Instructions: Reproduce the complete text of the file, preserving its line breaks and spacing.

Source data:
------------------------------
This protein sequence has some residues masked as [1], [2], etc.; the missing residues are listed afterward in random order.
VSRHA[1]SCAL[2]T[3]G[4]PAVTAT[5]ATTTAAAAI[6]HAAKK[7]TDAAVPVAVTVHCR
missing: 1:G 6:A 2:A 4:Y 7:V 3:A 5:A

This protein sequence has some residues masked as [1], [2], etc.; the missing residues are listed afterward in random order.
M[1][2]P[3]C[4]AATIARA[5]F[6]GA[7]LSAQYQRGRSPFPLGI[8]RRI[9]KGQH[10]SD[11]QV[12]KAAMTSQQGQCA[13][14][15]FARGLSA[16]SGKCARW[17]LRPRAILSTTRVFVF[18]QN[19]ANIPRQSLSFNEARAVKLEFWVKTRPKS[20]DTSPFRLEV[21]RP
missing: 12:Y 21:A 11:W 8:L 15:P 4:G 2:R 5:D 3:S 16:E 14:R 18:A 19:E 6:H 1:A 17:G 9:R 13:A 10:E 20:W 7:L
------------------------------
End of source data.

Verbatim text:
This protein sequence has some residues masked as [1], [2], etc.; the missing residues are listed afterward in random order.
VSRHA[1]SCAL[2]T[3]G[4]PAVTAT[5]ATTTAAAAI[6]HAAKK[7]TDAAVPVAVTVHCR
missing: 1:G 6:A 2:A 4:Y 7:V 3:A 5:A

This protein sequence has some residues masked as [1], [2], etc.; the missing residues are listed afterward in random order.
M[1][2]P[3]C[4]AATIARA[5]F[6]GA[7]LSAQYQRGRSPFPLGI[8]RRI[9]KGQH[10]SD[11]QV[12]KAAMTSQQGQCA[13][14][15]FARGLSA[16]SGKCARW[17]LRPRAILSTTRVFVF[18]QN[19]ANIPRQSLSFNEARAVKLEFWVKTRPKS[20]DTSPFRLEV[21]RP
missing: 12:Y 21:A 11:W 8:L 15:P 4:G 2:R 5:D 3:S 16:E 14:R 18:A 19:E 6:H 1:A 17:G 9:R 13:A 10:E 20:W 7:L